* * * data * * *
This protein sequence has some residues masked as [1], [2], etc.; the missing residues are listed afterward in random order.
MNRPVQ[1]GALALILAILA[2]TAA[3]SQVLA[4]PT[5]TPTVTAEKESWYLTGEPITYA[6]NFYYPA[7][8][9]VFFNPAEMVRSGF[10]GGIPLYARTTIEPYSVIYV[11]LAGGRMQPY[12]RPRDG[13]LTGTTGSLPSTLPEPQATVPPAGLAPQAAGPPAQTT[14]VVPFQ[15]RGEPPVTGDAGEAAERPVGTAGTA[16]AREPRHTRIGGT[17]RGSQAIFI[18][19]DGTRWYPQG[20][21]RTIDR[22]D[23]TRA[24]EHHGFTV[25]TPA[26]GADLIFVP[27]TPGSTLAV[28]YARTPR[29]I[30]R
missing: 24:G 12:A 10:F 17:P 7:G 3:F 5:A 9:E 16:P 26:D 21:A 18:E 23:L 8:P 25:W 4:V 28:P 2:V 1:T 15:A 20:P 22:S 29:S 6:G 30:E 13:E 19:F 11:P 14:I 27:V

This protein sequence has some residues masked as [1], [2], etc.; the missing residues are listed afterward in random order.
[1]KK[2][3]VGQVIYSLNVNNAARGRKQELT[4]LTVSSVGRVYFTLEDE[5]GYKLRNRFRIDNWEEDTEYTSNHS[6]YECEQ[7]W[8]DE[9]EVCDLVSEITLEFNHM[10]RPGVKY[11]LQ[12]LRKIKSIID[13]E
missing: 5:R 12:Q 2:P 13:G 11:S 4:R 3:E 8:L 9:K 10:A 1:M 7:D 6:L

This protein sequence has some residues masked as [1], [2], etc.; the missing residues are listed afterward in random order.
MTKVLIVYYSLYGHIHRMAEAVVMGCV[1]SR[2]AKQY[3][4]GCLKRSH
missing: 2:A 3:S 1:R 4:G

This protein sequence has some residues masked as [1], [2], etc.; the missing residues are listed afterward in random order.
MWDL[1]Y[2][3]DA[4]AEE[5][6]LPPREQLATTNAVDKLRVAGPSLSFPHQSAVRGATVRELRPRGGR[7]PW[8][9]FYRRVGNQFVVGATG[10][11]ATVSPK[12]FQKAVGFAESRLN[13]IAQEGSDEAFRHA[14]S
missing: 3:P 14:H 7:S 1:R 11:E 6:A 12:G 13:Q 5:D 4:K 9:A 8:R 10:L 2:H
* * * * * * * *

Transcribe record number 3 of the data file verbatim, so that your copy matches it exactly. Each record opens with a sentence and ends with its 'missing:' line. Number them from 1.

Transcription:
This protein sequence has some residues masked as [1], [2], etc.; the missing residues are listed afterward in random order.
MTKVLIVYYSLYGHIHRMAEAVVMGCV[1]SR[2]AKQY[3][4]GCLKRSH
missing: 2:A 3:S 1:R 4:G